A multilayered mural painted in bold colors now hangs in the atrium of the Discovery Building, depicting the many facets of STEM research and inspiring new generations to engage in science. Painted QR codes make the mural interactive, drawing the viewer into the stories of renowned and lesser known Wisconsin scientists whose contributions have shaped society.
Today, WISELI views UW–Madison as a “living laboratory” to study gender equity, diversity, and climate; implement evidence-based solutions; and measure success.
In the learning community, participants will draw on their experiences from a variety of disciplines to apply the course ideas and tackle common teaching challenges.
Dozens of interactive, hands-on exploration stations at the Wisconsin Science Festival's Discovery Expo at the Discovery Building on Thursday and Friday helped attendees learn about virtual reality, health and medicine, chemistry, astrobotany and more science topics.
A summer-term course for 4th- to 6th-grade girls taught them the basics of programming and AI, and even more importantly, taught them they belong in the STEM world.
The team aims to increase the graduation rate of STEM transfer students across Wisconsin, many of whom come from rural communities or underrepresented minority groups.
The National Academy of Sciences study focuses on undergraduate and graduate mentoring of individuals traditionally marginalized in STEMM.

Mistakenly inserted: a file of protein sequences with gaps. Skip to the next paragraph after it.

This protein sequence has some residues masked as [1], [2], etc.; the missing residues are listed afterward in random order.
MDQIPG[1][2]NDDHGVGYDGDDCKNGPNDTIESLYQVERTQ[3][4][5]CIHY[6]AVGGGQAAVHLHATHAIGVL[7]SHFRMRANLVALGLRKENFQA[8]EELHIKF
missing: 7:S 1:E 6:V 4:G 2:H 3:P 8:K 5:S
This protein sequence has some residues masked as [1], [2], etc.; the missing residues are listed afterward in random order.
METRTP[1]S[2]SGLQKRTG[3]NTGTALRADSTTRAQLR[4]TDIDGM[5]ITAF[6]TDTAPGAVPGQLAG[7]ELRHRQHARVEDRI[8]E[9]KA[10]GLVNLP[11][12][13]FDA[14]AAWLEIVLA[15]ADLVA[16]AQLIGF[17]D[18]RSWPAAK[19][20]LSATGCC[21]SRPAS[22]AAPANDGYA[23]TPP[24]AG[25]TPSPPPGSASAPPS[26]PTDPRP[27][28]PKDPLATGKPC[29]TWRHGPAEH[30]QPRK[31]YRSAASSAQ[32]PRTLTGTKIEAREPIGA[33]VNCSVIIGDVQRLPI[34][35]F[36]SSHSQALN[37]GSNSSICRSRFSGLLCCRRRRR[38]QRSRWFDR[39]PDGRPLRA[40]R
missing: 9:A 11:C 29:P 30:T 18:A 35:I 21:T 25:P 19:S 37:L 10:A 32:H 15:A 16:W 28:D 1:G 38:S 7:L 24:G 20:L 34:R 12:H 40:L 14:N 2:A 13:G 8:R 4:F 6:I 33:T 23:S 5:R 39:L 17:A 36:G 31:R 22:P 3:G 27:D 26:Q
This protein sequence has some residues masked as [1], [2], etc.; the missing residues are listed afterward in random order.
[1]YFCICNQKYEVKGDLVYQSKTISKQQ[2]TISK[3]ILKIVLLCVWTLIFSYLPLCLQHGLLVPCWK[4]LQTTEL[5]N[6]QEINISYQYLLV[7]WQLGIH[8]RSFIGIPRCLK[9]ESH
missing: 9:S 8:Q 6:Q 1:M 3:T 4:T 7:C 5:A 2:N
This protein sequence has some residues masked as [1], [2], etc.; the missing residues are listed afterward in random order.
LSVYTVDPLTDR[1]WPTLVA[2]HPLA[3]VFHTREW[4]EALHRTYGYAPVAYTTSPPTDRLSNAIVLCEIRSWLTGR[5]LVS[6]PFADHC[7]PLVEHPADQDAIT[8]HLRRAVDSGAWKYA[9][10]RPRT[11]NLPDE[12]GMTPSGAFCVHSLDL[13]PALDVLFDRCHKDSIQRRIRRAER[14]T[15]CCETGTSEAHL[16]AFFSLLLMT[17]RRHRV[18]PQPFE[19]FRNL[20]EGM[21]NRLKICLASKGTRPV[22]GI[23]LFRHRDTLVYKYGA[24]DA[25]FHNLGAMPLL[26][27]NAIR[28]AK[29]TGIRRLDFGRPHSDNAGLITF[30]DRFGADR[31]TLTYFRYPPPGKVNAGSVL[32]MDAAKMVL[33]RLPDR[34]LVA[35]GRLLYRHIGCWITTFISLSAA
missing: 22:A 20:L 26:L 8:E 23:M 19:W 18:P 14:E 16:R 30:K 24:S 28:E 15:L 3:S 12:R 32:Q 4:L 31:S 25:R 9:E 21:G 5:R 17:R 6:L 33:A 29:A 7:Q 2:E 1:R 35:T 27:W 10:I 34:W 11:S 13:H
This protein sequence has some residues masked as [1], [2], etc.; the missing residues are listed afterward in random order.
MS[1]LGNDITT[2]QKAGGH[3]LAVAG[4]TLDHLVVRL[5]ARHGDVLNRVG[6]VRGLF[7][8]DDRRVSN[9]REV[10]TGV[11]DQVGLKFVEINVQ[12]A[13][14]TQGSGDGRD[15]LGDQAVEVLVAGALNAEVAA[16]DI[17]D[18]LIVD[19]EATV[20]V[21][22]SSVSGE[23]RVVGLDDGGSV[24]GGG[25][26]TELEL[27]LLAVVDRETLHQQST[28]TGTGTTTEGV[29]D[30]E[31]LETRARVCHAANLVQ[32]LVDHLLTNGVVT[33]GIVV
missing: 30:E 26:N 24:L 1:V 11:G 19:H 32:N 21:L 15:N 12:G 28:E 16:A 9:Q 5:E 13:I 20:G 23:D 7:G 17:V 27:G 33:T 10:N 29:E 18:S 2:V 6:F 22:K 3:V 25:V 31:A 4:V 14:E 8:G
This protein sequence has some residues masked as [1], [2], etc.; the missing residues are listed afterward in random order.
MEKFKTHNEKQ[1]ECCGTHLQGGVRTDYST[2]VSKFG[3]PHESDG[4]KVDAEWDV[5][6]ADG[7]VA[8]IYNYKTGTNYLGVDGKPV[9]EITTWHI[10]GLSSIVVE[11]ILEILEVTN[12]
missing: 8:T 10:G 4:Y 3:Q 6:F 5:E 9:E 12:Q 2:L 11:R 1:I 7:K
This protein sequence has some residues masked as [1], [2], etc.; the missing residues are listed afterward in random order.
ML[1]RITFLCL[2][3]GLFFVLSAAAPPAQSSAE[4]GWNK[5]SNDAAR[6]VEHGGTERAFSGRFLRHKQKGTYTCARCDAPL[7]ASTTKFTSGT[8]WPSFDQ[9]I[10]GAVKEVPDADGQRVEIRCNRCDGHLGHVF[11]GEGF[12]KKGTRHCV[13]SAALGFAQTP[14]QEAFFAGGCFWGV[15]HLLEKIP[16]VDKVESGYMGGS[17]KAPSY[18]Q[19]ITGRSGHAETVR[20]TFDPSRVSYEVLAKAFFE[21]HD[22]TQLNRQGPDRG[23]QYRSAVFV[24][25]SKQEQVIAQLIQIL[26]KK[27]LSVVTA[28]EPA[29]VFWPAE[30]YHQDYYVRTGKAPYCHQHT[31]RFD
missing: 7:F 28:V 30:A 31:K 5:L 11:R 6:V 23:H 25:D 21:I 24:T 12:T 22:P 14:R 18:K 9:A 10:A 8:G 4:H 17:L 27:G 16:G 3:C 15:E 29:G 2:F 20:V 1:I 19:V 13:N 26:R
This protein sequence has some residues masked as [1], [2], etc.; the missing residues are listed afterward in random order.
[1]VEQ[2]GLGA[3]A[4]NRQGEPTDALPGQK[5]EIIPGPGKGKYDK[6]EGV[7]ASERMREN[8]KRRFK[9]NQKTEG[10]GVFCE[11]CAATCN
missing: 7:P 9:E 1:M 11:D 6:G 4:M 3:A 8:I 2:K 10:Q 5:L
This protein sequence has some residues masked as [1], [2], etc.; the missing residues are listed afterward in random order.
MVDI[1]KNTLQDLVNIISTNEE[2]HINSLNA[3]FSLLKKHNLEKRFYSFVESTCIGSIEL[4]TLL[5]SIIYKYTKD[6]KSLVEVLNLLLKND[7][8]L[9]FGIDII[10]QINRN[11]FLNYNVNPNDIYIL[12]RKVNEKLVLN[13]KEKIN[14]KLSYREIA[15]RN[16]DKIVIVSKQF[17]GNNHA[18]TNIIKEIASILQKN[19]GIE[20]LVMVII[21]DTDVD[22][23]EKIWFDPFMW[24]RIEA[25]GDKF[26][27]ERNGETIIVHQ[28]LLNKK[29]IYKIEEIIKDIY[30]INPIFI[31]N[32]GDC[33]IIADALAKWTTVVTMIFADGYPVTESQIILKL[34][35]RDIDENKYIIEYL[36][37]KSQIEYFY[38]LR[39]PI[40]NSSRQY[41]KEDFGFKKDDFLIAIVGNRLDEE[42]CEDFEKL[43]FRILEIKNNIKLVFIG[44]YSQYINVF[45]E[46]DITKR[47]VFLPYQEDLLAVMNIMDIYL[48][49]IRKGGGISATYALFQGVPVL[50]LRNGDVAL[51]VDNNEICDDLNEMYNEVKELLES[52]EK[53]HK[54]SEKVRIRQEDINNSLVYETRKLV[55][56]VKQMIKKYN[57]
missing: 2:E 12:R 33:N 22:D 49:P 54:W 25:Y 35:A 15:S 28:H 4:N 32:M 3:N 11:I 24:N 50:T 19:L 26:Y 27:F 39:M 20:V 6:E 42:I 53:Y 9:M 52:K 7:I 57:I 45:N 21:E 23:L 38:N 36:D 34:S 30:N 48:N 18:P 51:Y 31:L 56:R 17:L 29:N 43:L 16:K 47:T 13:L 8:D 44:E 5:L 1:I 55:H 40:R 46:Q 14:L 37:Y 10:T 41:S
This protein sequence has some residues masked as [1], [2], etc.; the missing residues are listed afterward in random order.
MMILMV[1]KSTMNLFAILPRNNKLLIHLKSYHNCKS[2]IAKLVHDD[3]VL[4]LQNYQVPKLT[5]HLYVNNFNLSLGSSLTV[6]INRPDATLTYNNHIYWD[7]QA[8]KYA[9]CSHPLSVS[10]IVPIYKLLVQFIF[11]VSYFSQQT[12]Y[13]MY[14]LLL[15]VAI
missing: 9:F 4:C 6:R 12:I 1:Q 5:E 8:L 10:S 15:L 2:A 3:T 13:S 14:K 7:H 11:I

“(My parents) urged my oldest sister to go to college, and she became the role model for the rest of us,” Rosee Xiong says. “And now I’m hoping I can be a role model for other minority students and for my younger siblings.”
A $1 million grant will help the College of Menominee Nation and UW–Madison enhance their collaboration and ultimately educate more Native students in STEM disciplines.
The University of Wisconsin–Madison has launched the STEM Diversity Network, a website and collection of resources for students, faculty and staff in science, technology, engineering and math (STEM).
Ann Haase Kehl retired after 15 years helping to support women entering fields where they have traditionally been rare.
Two specialized MBA programs that are part of the Wisconsin Full-Time MBA Program at the Wisconsin School of Business of the University of Wisconsin–Madison have become the first MBA programs in the country to receive a CIP code (Classification of Instructional Programs) with Science, Technology, Engineering, and Math (STEM) designation from the United States Department of Homeland Security.
Two projects of the Wisconsin Center for Education Research within UW–Madison’s School of Education are among those selected to receive first-ever National Science Foundation INCLUDES funding. The projects hope to develop bold new approaches for diversifying the science and engineering workforce of the United States.